Saturday, 17 November 2012

Story 37 - The Tomb of the Cybermen

In which the TARDIS materialises on the planet Telos, and the travellers find they are not alone. They meet an archaeological expedition from Earth, which has come here to excavate the last resting place of the Cybermen, who are said to have colonised this world after the destruction of Mondas. In nominal charge is Professor Parry and he is accompanied by fellow scientists Viner and Haydon. Also present are an Egyptian couple - Eric Klieg and Kaftan - who have provided financial backing, and Kaftan's bodyguard Toberman. Klieg is a member of the Brotherhood of Logicians. The final members of the party are Captain Hopper and his men - crew of the rocket that brought them here.
A gigantic set of metal doors have been unearthed, flanked by stylised Cyberman images. Kaftan offers a reward to whoever opens the doors - and an unfortunate crewman is electrocuted when he touches them. The Doctor advises that the doors are now safe - as the stored current has been discharged through the dead man. Toberman opens them and they enter a huge vault. The centrepiece of the room is a computer which operates on logic. Two doors lead to other areas, and there is a massive steel hatch which must lead to a lower level. The group splits up to explore.

Viner, Kaftan and Victoria examine a room in which there is a sarcophagus-like recharge unit, whilst Haydon and Jamie find a weapons testing area. Klieg wants to get the logic machine working, and the Doctor finds it prudent to stay and keep an eye on him. Kaftan tries to kill Victoria by locking her in the recharge unit and turning it on - making it look like an accident. The Doctor saves her. Haydon is killed by a concealed weapon. With two dead, Parry contemplates abandoning the expedition, but Klieg works out how to open the steel hatch - with some unseen help from the Doctor. Kaftan and Victoria will remain in the main vault whilst the others descend and find the Cybermen frozen in a honeycomb of tombs. The Doctor is puzzled by the low temperature. It transpires that Kaftan and Klieg have an ulterior motive for backing this expedition - and for insisting on coming along. They plan to resurrect the Cybermen, who are in suspended animation, and make an alliance with the Logicians. Viner is killed when he tries to stop Klieg raising the temperature. The Cybermen emerge - along with their Controller, who is of taller design, with a domed cranium.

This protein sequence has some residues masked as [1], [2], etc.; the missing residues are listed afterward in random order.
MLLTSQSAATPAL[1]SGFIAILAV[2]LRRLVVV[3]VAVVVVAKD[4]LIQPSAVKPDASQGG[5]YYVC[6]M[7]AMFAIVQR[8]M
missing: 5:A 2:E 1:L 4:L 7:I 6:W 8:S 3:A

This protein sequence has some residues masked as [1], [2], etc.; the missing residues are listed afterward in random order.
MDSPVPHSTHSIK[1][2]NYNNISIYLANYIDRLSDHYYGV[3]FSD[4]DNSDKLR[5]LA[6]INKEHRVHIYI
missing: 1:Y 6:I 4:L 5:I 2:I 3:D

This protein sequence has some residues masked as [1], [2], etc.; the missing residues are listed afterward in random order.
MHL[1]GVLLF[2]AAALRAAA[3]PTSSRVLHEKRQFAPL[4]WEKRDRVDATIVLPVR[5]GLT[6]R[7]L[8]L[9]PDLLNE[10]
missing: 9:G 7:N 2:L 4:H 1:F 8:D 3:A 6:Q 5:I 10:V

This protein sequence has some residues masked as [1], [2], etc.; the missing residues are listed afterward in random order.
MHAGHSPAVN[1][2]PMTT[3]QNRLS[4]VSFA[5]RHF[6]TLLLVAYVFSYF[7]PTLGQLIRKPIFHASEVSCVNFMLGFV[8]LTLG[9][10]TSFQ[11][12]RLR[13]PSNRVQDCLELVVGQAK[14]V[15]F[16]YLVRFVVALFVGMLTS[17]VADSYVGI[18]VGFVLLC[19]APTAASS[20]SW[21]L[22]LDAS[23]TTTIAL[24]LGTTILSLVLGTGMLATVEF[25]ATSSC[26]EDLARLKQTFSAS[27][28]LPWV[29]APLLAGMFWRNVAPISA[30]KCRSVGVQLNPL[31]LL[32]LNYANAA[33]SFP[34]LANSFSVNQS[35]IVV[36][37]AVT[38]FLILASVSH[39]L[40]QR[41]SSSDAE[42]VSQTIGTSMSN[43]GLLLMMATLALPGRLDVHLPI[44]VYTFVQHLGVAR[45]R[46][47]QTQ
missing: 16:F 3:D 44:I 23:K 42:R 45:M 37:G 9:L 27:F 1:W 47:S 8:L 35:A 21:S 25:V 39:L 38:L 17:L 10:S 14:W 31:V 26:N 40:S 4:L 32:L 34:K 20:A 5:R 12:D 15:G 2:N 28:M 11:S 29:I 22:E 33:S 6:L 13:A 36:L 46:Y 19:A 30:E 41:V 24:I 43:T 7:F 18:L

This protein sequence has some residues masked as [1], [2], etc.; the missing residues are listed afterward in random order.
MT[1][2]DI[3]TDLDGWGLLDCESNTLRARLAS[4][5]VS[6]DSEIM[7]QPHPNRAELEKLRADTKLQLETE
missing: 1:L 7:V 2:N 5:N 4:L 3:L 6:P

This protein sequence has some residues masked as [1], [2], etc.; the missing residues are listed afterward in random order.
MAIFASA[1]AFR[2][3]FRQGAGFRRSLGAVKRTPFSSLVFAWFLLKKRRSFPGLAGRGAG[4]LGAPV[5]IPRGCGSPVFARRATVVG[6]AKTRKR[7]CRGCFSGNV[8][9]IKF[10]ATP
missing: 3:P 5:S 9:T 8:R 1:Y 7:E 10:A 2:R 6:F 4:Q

After drugging Victoria's coffee, Kaftan has locked the hatch. She is attacked by a small metal creature which Victoria had earlier found in the weapons room - a Cybermat. Victoria fetches Hopper and his men and they release the trapped expedition members - apart from Toberman. Kaftan and Klieg are locked in the weapons room. The others will have to spend the night in the vault as the rocket is under repair following sabotage - presumed to have been the work of Toberman. He undergoes an operation to give him cybernetic arms and mental conditioning. The Controller sends a group of Cybermats to the surface to attack the humans, but the Doctor disables them with a power cable. Klieg makes one last attempt to control the Cybermen. Kaftan is killed, and this prompts Toberman to attack the Controller - at the Doctor's urging. The Cybermen are resealed in their tombs and the Doctor sabotages the hatch, logic machine and the doors - so that they will all be electrified. Toberman sacrifices himself to shut the doors and complete the circuit - electrocuting the Controller at the same time. The tombs must never be opened again.